On the Road!

This past week I was on the road, teaching in two locations in the Presbyterian Church (USA).

Last Sunday, I flew to St. Louis after worship to teach a workshop at the annual Stewardship Kaleidoscope conference. I have taught at it every year since it began a decade or so, and it was great to see a group of old friends in ministry while making new connections with people across the church who are working so faithfully in so many different circumstances. But I was only able to stay for the first day, because that night I caught a late flight to Washington, DC to speak there on Tuesday!

The National Capital Presbytery invited me to do an afternoon program and then speak on a panel related to their presbytery’s initiative on confronting racism in and through the church. That, too was rewarding, as I have many friends who are pastors in the DC area, and the subject of combatting racism continues to be one of the most important and urgent social issues facing the church and society in the United States today, in my opinion. Now, as I write this, I am on a train back to Philadelphia, where I will catch the Bieber bus back to Bethlehem, arriving close to midnight so I can get to an 8 AM meeting on Wednesday at FPCB!

While I wouldn’t want to do that kind of trip on a regular basis for a variety of reasons, I felt that it was good and important, even holy, work to do this week. And there are several reasons why that I want to share with you.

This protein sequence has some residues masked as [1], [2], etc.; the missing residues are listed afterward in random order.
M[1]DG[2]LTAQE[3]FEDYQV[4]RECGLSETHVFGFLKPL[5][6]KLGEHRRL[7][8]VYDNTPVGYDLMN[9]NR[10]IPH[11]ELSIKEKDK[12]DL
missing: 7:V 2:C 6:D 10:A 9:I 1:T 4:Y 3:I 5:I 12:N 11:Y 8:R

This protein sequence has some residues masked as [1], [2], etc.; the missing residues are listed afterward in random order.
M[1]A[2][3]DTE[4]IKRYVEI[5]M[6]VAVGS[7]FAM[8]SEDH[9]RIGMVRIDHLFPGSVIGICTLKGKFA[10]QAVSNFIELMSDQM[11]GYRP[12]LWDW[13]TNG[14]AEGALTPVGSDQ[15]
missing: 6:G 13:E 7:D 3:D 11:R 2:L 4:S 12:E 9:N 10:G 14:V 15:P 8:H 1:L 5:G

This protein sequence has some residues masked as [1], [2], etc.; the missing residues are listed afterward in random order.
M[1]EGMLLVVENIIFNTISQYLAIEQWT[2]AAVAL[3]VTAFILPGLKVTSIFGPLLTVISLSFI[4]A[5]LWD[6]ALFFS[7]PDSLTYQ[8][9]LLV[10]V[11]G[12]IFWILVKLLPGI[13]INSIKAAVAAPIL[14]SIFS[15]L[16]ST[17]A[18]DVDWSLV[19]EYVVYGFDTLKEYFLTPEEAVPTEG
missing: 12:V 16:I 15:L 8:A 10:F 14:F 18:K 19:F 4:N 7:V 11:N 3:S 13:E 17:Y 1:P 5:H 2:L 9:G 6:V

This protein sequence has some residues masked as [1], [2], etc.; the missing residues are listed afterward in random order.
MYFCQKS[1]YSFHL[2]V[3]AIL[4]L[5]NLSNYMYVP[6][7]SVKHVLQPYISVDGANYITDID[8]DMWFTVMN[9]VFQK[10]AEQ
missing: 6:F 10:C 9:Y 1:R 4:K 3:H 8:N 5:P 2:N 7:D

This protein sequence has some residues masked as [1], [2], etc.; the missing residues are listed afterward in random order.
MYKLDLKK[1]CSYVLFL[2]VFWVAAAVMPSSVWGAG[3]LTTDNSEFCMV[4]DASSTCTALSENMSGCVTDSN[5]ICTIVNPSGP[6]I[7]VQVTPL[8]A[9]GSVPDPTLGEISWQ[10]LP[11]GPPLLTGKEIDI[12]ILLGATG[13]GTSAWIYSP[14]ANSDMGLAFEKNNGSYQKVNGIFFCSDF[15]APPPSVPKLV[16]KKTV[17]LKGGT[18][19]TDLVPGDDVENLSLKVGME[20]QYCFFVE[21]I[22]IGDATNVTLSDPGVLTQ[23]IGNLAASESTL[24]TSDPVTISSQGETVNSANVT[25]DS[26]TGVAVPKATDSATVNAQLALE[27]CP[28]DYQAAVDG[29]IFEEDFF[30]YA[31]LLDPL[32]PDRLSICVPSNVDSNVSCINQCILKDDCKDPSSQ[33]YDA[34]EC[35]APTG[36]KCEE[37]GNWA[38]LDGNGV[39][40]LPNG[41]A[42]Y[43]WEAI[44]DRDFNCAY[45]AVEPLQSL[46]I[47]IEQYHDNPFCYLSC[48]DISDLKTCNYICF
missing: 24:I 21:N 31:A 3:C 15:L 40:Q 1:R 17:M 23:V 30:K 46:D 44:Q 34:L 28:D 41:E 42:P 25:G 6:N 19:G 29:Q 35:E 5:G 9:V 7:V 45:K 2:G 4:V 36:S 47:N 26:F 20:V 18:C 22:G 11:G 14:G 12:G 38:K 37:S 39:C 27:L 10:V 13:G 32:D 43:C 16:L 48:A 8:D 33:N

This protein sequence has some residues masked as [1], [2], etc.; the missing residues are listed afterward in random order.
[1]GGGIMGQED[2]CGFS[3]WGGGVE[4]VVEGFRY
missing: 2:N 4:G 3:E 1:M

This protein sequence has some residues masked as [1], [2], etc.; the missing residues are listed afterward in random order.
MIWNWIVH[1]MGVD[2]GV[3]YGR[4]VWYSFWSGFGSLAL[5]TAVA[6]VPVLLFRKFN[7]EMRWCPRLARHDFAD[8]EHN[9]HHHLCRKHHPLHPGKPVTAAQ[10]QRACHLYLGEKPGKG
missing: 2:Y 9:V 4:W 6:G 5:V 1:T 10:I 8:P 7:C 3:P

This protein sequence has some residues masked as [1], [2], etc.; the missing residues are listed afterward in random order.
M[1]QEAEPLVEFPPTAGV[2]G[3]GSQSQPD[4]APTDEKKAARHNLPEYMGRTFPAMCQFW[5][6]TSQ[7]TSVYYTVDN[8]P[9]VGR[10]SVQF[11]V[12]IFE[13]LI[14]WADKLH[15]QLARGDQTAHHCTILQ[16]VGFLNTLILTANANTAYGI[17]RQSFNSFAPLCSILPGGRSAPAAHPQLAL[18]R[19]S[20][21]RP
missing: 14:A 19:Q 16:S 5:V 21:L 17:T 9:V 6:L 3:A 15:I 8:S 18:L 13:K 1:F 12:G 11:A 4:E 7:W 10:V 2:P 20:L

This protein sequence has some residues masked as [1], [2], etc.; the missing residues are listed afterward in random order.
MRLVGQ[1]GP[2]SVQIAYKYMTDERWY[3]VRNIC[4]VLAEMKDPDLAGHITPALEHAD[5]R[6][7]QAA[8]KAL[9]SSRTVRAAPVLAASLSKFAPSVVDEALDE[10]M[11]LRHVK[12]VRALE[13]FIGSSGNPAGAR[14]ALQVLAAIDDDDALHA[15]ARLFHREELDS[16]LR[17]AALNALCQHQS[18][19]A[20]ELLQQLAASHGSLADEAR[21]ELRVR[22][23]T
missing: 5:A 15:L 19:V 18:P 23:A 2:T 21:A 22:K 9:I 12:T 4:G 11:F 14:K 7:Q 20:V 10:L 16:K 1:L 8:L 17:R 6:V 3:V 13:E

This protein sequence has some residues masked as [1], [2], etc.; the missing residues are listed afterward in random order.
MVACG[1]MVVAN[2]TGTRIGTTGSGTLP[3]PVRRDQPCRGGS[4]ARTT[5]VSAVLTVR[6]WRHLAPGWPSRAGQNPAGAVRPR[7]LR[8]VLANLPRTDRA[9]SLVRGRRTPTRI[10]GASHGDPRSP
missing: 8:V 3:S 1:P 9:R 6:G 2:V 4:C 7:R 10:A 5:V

First, I see it as a way of showing gratitude for the blessings of being part of a connectional church. I think we have a whole new appreciation now for those blessings, for what it meant to FPCB to be accompanied and supported and prayed for during the past couple of years, which were unquestionably some of the most challenging in the history of our congregation. These were two very different but very important opportunities to help fellow Presbyterians who are wrestling with complex challenges and opportunities in the life of their congregations, and it was a joy to be able to give them that support after all that we have received.

Second, it was a way of tending to FPCB’s relationship to that larger connectional church. Practically every person I met or reconnected with knew something of our story, wanted to hear how things were going in Bethlehem, was delighted to hear some of the stories of our ministry the past nine months, and wanted me to pass along their ongoing prayers, congratulations, and support to you. I wish you could have all experienced the appreciation and enthusiasm for what we’ve accomplished in such a short period of time, but I’m glad that the larger church was able to hear it and to celebrate that, too.

Third, it was a wonderful opportunity to tap into the larger wisdom and experience of the church across the country. Many of our current challenges and opportunities at FPCB have parallels in a number of other places, and drawing on that wealth of experience and insight has already given me some new ideas, even in such a short period of time.

And finally, on a personal note, it was a delightful reminder of how grateful I am to be serving as your pastor. I enjoyed the work I did the last 8-9 years as a theological educator, which was often like the past few days, and it was great to be teaching pastors again. But it was even better to be doing that only briefly as an emissary of FPCB, and then returning to all of our work together in Bethlehem (and beyond!). I am so excited about all that God has in store for us in the coming months, and I can’t wait to explore it with you!

Grace and Peace,